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By Meekah Hopkins | January 28, 2014
Don't laugh -- I'm so serious here. You need Jell-O shots in your life. Especially right here, right now when everyone is running out of bar options, grasping at anything that isn't bleak, ice-covered or slushy. So that means the fancy spots and go-to bars are packed, teeming with country-folk-turned-locals or just locals seeking shelter to drink away their January boredom and fend off the stir crazy. The most annoying part is the neighborhood bar you love for being quirky that's filled with that one guy who brought 20 of his out-of-town frat brothers in for a visit because what else is going on right now. I'm looking at you, Walt's.
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ENTERTAINMENT
By Julie Rothman, For The Baltimore Sun | May 6, 2014
Susan Kuhn from Monkton was looking for a recipe for a dessert that her mother used to serve. As she recalls, it was made with pieces of angel food cake, fruit cocktail and whipped topping, and had the consistency of a pudding once it had been chilled. Barbara Crowley Booth from Baltimore saw Kuhn's request and thought it sounded familiar to her. She searched her recipe files and found one that her mother, Agnes Crowley , had written down for her many years ago. Booth hoped it was what Kuhn was in looking for. Her mother called it "Great and Easy Dessert.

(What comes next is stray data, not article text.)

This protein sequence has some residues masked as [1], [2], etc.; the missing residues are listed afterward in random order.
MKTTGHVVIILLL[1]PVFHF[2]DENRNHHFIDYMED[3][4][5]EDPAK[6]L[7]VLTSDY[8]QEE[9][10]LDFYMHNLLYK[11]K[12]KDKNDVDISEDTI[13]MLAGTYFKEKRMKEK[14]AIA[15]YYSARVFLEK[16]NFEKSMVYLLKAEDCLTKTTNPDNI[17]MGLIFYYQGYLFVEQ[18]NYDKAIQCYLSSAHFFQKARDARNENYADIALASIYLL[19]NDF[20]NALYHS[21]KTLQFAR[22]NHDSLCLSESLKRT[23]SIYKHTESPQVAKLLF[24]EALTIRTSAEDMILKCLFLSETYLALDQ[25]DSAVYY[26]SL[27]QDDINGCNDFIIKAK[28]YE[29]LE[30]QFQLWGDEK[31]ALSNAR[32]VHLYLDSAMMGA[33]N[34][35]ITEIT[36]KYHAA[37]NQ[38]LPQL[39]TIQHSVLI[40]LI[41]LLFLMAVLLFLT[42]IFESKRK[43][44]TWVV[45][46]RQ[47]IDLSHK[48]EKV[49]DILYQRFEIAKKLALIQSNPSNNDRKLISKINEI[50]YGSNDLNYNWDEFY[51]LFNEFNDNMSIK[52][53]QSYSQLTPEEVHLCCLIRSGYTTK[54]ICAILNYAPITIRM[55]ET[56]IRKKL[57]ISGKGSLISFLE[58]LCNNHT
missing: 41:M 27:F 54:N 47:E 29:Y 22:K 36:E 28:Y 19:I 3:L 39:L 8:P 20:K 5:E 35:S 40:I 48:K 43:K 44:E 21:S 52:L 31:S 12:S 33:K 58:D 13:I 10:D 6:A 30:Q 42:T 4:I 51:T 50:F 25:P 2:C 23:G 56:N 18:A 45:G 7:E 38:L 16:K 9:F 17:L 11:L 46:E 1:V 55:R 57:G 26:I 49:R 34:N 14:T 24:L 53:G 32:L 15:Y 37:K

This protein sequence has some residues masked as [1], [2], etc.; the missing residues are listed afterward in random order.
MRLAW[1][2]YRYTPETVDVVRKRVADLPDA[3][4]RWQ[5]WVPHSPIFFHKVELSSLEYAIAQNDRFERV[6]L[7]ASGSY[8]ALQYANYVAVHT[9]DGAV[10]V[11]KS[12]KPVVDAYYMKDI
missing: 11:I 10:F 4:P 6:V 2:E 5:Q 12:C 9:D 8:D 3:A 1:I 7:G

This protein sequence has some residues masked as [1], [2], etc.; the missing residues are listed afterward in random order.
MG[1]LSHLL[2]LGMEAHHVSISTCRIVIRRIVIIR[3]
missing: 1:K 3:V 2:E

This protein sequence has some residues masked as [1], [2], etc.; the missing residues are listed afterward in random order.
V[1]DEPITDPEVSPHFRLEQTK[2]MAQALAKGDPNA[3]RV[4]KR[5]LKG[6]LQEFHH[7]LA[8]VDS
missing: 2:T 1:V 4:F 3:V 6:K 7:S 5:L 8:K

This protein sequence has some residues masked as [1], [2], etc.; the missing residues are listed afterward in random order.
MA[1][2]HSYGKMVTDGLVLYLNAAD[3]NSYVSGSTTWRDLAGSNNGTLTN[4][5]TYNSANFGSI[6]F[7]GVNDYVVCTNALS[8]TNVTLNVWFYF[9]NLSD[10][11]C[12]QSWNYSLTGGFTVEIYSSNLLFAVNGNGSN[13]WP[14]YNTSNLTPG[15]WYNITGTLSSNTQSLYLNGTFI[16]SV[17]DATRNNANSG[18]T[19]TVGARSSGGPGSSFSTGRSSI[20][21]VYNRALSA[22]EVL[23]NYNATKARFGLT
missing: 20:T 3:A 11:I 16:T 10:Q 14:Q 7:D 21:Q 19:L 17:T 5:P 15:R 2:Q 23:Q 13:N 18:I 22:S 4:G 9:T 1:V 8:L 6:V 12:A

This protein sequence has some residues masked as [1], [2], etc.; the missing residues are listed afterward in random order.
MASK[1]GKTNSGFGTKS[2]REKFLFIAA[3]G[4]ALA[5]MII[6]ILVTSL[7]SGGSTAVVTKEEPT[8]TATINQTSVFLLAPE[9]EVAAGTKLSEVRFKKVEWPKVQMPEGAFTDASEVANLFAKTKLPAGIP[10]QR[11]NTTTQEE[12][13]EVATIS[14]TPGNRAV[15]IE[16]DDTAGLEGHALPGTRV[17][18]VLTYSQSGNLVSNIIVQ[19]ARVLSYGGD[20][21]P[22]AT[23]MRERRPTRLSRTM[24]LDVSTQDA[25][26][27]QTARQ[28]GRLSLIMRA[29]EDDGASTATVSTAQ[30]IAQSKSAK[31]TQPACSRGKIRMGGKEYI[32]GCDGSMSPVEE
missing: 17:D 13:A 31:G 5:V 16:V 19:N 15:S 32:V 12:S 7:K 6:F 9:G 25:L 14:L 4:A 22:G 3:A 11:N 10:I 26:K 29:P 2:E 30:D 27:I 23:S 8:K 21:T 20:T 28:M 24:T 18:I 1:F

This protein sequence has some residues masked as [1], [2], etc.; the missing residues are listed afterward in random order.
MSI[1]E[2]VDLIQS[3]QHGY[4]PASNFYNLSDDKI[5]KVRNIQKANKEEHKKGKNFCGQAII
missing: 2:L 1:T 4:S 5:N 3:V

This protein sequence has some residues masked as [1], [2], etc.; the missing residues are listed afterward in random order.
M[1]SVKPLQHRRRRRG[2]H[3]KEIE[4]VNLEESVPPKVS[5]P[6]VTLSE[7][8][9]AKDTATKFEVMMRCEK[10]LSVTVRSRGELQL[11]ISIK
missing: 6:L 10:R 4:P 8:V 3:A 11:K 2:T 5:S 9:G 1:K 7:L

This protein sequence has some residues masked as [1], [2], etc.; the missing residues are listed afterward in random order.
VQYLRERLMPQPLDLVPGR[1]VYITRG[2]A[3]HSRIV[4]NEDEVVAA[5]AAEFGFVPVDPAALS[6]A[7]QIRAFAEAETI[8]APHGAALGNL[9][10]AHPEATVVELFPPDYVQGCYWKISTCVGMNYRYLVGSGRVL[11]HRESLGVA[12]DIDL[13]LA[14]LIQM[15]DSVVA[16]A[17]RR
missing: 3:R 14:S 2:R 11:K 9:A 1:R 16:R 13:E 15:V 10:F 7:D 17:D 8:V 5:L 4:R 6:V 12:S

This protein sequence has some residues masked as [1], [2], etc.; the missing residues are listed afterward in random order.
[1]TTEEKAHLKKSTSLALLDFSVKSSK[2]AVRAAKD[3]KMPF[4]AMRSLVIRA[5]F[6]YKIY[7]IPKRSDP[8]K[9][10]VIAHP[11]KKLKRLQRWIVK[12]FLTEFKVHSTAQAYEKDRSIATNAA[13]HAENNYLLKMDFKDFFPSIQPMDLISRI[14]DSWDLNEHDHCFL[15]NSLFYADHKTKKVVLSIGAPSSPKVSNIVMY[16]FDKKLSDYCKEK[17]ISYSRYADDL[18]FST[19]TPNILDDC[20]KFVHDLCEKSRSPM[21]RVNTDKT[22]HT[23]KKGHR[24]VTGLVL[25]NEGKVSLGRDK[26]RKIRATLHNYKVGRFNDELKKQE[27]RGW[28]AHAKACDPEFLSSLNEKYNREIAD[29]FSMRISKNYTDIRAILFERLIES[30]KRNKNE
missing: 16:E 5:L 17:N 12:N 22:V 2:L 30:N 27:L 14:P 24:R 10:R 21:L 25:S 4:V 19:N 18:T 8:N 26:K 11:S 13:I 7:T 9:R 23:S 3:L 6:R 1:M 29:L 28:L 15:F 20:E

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ENTERTAINMENT
By Julie Rothman, For The Baltimore Sun | May 6, 2014
Susan Kuhn from Monkton was looking for a recipe for a dessert that her mother used to serve. As she recalls, it was made with pieces of angel food cake, fruit cocktail and whipped topping, and had the consistency of a pudding once it had been chilled. Barbara Crowley Booth from Baltimore saw Kuhn's request and thought it sounded familiar to her. She searched her recipe files and found one that her mother, Agnes Crowley , had written down for her many years ago. Booth hoped it was what Kuhn was in looking for. Her mother called it "Great and Easy Dessert.